N J Nanporia, the legendary former editor of the Times of India and the Statesman, passed away recently. I did not see any mention of his passing in any paper and got to know about it after seeing a tribute in BS by Sunanda K Datta-Ray, himself a former editor of the Statesman. Datta-Ray says he got to know from friends who had seen an insertion for the sale of Nanporia's art collection.
If I am not mistaken, Nanporia, better known to TOI readers as NJN (his column was titled, ''One point of view"), succeeded Frank Moraes and preceded Sham Lal, both legends in their own right. He was half-Japanese (Datta-Ray says he was born in Kobe). How he came to India one does not know but he brought to journalism an excellent grasp of foreign affairs and a command over the language and a style that would have flattered the Times of London.
NJN's finest hour was the Chinese attack on India in 1962. The Chinese army overran Indian positions in the North-East as well as in Ladakh and came within shooting distance of Assam. Nehru made a pathetic broadcast to the people of Assam about his inability to defend them. There was a huge evacuation at Tezpur along with the destruction of official papers and currency notes. NJN, who had forecast China's troop movements with uncanny accuracy until that moment, made bold to say that China would not enter Assam. He argued that China's intention in attacking India was not acquisition or expansion but the humiliation of India in the eyes of the world and especially of the non-aligned movement. It wanted to send out a message that it was numero uno in Asia. That objective had been achieved with the rout of the Indian army and, therefore, the Chinese would now withdraw.
Lo and behold! China announced a unilateral withdrawal in the eastern front to positions it had held before the war. Assam remained safe. Nehru and the rest of India heaved a sigh of relief. The TOI was so proud of its editor's analyses that it brought out the entire lot in a collection after the war. I have heard that the government was so perplexed by NJN's accurate analysis of the course of the war that it had kept him under surveillance for a while, thinking he must be a Chinese agent!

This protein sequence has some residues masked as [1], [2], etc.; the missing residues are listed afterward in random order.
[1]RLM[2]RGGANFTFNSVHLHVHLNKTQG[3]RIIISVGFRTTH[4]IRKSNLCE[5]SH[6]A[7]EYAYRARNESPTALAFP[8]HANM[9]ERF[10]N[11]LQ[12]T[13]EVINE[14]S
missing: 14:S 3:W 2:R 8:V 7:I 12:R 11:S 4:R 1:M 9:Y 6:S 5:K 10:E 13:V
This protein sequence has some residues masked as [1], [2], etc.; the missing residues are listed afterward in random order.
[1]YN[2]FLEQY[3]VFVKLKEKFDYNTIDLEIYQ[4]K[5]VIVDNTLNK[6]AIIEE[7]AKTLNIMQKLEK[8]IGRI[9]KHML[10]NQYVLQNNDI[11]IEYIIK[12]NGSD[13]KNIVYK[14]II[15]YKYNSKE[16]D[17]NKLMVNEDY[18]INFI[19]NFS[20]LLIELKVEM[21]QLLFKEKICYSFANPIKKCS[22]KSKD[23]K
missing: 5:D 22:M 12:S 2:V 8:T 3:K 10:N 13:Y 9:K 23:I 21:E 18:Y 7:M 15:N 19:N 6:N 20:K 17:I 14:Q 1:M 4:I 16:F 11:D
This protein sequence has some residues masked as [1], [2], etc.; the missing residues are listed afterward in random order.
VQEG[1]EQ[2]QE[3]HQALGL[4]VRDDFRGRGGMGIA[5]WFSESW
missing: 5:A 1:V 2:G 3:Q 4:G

The immediate outcome was that Nehru developed great regard and affection for the TOI editor and NJN became a confidante and advisor of sorts. This close relationship had an unfortunate fall-out. Nehru had always been wary of what he called the "jute press" and its influence on public opinion ( TOI was owned by Dalmia and Jain and Indian Express by Goenka) and he kept tabs on TOI through NJN.
Now, for some reason, a certain friction developed in the relationship between Shanti Prasad Jain and NJN. In a fit of pique, NJN dashed off a letter to Nehru expressing concern over the state of affairs in Bennett, Coleman and Co, which published TOI and other publications. This gave Nehru just the opportunity he was looking for to oust the Jains from management control of the company and appoint government directors to run it. (This was done under the aegis of the Company Law Board).
Later, NJN was to express contrition for his action and he admitted that his apprehensions about SP Jain and suggestion of interference in editorial matters had been without foundation. (He did so in articles he wrote for the now defunct Indian Post, published by the Singhanias from Mumbai). He even wrote that Jain had great affection for his stable of publications - it was a different world from the one he had inhabited- and he rather enjoyed the company of his journalists and editors.
This could, of course, not compensate the Jain for the loss of control over the Times group. A few years later, it became known that control would shortly be restored to the Jains. NJN's position was clearly untenable and he chose to leave the TOI and join the Statesman. (The Economic Times' first editor, PS Hariharan, was also seen to be aligned with the government; he too left to become PRO at the Asian Development Bank).
Much later, when NJN was out of a job, the proprietors of Bennett, Coleman and Co chose to be magnanimous. He was allowed to write a weekly column for the TOI's Sunday supplement, then edited by Fatma Zakaria (mother of Fareed Zakaria). The column was a great hit. Later, NJN wrote for Outlook magazine.
As editor, NJN had the reputation of being something of a snob and somebody who confined his interactions largely to the assistant editors who wrote for the edit page. One famous story is that at a party in Mumbai, he was accosted by somebody who complimented him on a piece he had written recently. NJN thanked him and said, "And what do you do?" Said the other, "I am your Chief Reporter!"
It doesn't surprise me to learn from Datta-Ray that there was not much of a market for NJN's column in recent years. NJN's sophisticated prose and turns of phrase would be beyond the current crop of readers. I did not think much of NJN's political analysis-at times he gave the impression of having mastered the art of writing 2000 words without saying anything in particular- but as a prose writer, he had few peers in journalism in his time